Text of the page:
Adderall Withdrawal


Adderall Withdrawal

Adderall is a stimulant medication with dextroamphetamine sacharate, dextroamphetamine sulfate, amphetamine aspartate monohydrate, USP and amphetamine sulfate USP as its primary ingredients.

It has a number of inactive ingredients as well, and comes in a gelatin capsule form.


Adderall is a combination of amphetamine and dextroamphetamine, and this combination together is used for the treatment of ADHD or attention deficit hyperactivity disorder, a disorder that entails having difficulty focusing, remaining still or controlling action in comparison to other people in the same age group. ADHD is especially common among children, but it is also present in some adults, especially those who experienced it in childhood and were not able to treat it over time.

Adderall Abuse

Unfortunately because of the focus-creating capabilities of Adderall, this drug is highly abused for a number of different reasons. The primary three ways that Adderall is abused are as a study drug, as a party drug and as a weight loss drug. As a study drug, Adderall is commonly referred to as a cognitive steroid or college crack. Students commonly take this and other ADHD medications because it allows them to concentrate more easily for lengthy periods of time, and it also creates a level of focus in classes and on exams that rivals what can be achieved without the drug.

As a party drug, people take advantage of the dextroamphetamine in the Adderall, which gives the users a feeling of positive well-being, enhanced libido and confidence. Adderall also makes it possible for people to go long periods of time without requiring sleep. One side effect of taking Adderall is suppression of appetite in many circumstances, and as such, many people take Adderall as if it were a weight loss medication, especially younger women that are looking to lose some weight without a lot of effort.

The most abuse of Adderall is actually done by people that have never received a prescription for the medication, as it can be purchased illegally on the street. Abuse and addiction to Adderall is much more common in people using it for off-label reasons than the people who have legitimate prescriptions for this medication. Some people take Adderall addiction to the next level, crushing the pills into a powder and snorting it through the nose in an attempt to feel its effects more quickly, which can bring about a whole new list of side effects and potential health problems including a dangerous increase in the heart rate as well as blood pressure and body temperature changes that can be extremely dangerous.

Adderall Withdrawal Symptoms

When Adderall is taken in high doses or taken on a consistent basis and then stopped cold turkey, it can create a number of withdrawal symptoms which can be harsh and difficult to deal with without proper treatment. Adderall withdrawal symptoms are not life-threatening in and of themselves, but they can be very uncomfortable and very difficult to deal with, making it difficult to simply quit taking the drug.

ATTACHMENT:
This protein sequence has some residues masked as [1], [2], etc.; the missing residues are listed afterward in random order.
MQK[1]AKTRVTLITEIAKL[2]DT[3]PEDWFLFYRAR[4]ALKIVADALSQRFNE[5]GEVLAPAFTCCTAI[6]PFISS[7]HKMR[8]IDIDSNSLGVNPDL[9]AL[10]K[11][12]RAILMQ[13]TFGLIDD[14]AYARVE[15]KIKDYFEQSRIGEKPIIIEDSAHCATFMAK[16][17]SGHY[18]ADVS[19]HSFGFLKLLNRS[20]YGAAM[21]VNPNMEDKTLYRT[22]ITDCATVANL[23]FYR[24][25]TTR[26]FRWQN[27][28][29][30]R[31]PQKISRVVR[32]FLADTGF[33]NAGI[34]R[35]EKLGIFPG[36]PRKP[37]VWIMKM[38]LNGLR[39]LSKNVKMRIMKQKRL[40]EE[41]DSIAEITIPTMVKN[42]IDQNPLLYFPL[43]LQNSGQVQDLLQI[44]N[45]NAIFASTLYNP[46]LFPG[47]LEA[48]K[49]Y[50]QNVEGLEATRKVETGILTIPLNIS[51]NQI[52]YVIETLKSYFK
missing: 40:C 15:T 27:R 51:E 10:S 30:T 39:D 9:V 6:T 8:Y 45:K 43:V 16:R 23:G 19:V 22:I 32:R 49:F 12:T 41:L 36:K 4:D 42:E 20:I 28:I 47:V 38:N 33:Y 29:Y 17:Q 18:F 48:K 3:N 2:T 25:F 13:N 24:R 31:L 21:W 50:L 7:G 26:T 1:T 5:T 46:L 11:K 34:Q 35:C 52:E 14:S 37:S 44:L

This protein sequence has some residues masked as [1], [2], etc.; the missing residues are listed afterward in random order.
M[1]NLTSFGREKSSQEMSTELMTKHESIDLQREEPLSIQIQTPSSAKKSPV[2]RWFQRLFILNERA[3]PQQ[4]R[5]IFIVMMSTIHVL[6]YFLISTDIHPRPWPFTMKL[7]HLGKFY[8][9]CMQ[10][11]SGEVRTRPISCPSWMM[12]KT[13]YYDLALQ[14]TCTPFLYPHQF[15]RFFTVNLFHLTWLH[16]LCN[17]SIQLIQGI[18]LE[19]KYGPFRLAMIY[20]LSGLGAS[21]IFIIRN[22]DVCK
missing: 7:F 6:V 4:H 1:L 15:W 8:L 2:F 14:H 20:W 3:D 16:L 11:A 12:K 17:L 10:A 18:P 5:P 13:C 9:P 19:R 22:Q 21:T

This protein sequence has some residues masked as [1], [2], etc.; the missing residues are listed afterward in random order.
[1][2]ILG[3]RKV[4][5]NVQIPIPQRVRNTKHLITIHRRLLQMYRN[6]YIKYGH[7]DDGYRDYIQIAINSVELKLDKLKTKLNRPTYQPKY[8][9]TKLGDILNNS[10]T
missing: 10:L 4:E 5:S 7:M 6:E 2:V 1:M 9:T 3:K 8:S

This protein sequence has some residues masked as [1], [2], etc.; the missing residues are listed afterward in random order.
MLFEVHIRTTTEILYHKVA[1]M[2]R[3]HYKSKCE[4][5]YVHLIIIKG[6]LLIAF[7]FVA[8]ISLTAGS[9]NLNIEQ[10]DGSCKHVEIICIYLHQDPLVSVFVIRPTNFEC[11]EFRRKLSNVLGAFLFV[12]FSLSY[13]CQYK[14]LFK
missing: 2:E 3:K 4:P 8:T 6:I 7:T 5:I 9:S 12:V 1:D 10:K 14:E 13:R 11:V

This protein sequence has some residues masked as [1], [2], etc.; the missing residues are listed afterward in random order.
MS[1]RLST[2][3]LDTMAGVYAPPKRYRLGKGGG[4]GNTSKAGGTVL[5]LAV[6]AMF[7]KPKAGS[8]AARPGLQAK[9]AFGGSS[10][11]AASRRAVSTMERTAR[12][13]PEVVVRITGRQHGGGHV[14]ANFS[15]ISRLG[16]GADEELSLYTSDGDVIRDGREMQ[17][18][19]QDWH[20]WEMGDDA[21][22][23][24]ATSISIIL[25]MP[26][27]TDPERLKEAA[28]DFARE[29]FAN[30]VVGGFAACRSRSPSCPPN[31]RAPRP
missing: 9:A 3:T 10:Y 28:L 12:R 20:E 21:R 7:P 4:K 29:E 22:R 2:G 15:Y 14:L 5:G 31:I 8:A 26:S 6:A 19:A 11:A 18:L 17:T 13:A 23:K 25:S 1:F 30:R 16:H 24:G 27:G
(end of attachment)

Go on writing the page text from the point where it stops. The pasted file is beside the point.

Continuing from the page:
The three most common withdrawal symptoms following quitting Adderall include extreme feelings of fatigue, extreme depression and changes in the natural rhythm of the heart. Abusing Adderall can cause a number of side effects including:

  • Sleeping Difficulties
  • Hostile Feelings
  • Paranoid Feelings
  • Anxious Feelings
  • Mania
  • Unhealthy Weight Loss

Withdrawal symptoms can actually be so intense following quitting the Adderall that many people go back to taking the drug just to alleviate the symptoms.

Adderall Abuse Treatment Options

Treating an Adderall addiction is vitally essential, especially when you consider that Adderall abuse can quickly lead into other drug addictions and abuse problems over time. The best way to overcome the addiction is by checking oneself into a drug rehab facility that is specifically well versed in treating prescription drug addiction and abuse problems. They will offer the staffing and the tools to handle both the physical and emotional aspects of the addiction or Adderall abuse.

The physical aspect of overcoming an Adderall addiction has to do with detoxifying the body slowly, removing the drug from the body so that you no longer experience withdrawal symptoms. Once the physical addiction is conquered, the next step is to tackle the emotional aspect of the addiction, especially through cognitive behavioral therapy or CBT, which involves changing the thinking of the person so that they no longer depend emotionally upon the drug for support. Both the physical detox and the emotional rehabilitation are essential parts of ensuring that the person does not relapse and start abusing Adderall again.

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